Public Employees are not to blame for the state and local budget crises that are being used in the effort to gut their pensions — Wall Street is.
The financial and economic crisis generated by speculation on Wall Street is the reason state and local governments are in crisis, not public employee pensions. Balancing those budgets on the backs of public employees by gutting their pensions is wrong headed and will only lead to a further reduction in the living standards of all workers. Public employees should not be singled out for attack while those responsible for the financial crisis receive government bailouts and retain their lavish salaries and bailouts.
The funding problems of public employee pension systems are not the result of overly generous pension benefits.
The average public employee nationally collects $20,000 per year in pension benefits upon retirement. The problem in public employee pensions stems from the combination of underfunding by state and local governments over the last several decades and the financial collapse of Wall Street. Many states have not kept their end of the bargain with public employees. For example, Illinois has contributed only half of the amount required to pay workers benefits statewide, and the states pension funds are $54 billion short.
Growth in pension assets over the years has not been primarily fed by state and local taxes, and closing the gap in pension funding will not be primarily borne by current taxpayers.
First, only 26 cents of every dollar that is paid out in retiree pensions in the public sector can be attributed to taxes, the rest is the result of investment income and, yes, contributions by the employees themselves – employees contribute an average of 40% of the contributions in public pension funds. Second, the most unrealistic estimate of the underfunding of state and local pension benefits – a trillion dollars nationally according to the Pew Center – is meant to scare people not deal with the problem. The “trillion dollar gap amounts to more than $8800 for every household in the U.S,” according to the Pew Center. The problem is that the trillion number is estimated over a thirty-year period, which would be $300 per year. Since public employees already pay for 40% of the investment contributions made to cover their retirement and investment income covers much of the rest, taxpaying households, under the worst scenarios, would be expected to pay roughly 25% of the $300 per year – or $75 to cover the retirement security of essential workers.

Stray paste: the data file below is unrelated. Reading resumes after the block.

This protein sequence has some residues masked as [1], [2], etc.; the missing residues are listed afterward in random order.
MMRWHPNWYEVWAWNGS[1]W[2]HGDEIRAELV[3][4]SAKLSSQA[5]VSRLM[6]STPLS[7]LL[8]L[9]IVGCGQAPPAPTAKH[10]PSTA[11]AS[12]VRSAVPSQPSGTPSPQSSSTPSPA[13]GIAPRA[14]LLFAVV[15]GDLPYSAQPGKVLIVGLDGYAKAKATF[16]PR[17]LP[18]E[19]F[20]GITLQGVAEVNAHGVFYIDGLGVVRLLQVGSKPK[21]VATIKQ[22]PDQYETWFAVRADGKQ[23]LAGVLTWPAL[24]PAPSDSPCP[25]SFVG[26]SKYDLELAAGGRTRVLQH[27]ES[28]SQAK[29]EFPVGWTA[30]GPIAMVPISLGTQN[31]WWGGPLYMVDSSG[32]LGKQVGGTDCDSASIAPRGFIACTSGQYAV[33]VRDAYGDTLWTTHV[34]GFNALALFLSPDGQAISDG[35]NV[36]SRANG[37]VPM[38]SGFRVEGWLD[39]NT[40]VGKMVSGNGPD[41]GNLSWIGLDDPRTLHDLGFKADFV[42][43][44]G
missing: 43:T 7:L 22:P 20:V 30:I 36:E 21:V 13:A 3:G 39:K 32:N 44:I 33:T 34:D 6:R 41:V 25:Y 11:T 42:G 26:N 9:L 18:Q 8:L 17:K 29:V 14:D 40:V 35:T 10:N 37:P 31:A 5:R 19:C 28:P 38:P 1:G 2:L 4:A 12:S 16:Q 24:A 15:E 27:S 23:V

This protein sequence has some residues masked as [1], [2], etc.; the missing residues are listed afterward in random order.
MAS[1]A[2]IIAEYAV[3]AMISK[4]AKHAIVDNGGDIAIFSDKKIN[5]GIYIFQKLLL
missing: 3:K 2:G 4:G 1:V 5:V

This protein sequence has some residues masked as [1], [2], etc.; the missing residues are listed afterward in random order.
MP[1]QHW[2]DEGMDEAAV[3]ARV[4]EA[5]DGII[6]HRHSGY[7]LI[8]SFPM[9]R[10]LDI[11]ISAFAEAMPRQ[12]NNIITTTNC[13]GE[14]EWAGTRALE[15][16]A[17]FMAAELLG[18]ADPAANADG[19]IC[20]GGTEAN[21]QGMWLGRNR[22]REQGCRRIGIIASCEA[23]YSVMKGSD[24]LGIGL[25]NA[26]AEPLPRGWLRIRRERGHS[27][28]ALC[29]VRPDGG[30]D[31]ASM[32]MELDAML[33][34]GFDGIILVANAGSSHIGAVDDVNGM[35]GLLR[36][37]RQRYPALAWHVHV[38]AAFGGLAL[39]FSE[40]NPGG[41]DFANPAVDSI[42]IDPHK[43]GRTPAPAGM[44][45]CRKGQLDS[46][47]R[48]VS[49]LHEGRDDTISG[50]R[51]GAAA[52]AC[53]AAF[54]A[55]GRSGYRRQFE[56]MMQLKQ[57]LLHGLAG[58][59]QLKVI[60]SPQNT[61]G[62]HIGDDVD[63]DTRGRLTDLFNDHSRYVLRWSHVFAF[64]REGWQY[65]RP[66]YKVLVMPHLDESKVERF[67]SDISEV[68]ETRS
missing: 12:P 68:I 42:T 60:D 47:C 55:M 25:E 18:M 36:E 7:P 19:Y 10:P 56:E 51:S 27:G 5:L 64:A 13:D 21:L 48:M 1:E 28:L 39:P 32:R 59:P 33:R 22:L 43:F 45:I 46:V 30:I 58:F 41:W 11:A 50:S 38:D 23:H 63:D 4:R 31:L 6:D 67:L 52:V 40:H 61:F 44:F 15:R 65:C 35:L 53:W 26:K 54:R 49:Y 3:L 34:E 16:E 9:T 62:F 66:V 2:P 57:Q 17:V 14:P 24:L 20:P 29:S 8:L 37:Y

The problem of state and local budget crises is not because “unions have a stranglehold” on politicians to fund their lavish pensions.
The truth is that state and local budget crises are pervasive in the nation. Today, 48 out of 50 states are facing a budget deficit, and with the end the federal stimulus it is likely that all 50 states will face a deficit. Those deficits are not the result public employee pensions, but because the financial crisis has destroyed the tax revenue base. Further, there is no correlation between public employee unionization and how well states fund their pension systems. Public employee pensions are the result of legislation and workers in both high union and low union density states have defined benefit pension plans.
The case of the $100,000 a year public employee pensioner is not the norm.
There are cases where a handful of top earners in certain cities and states have gamed the system to get large pension payouts – a practice known as “spiking”—but the solution to that is not to cut the pensions of the average public employee who receives $20,000 per year. The answer is to place restrictions on rules that open pension funds up to abuse. The UWUA wants to protect the pensions of members, not the gaming of the system by some top earners – usually managers – in the public sector.
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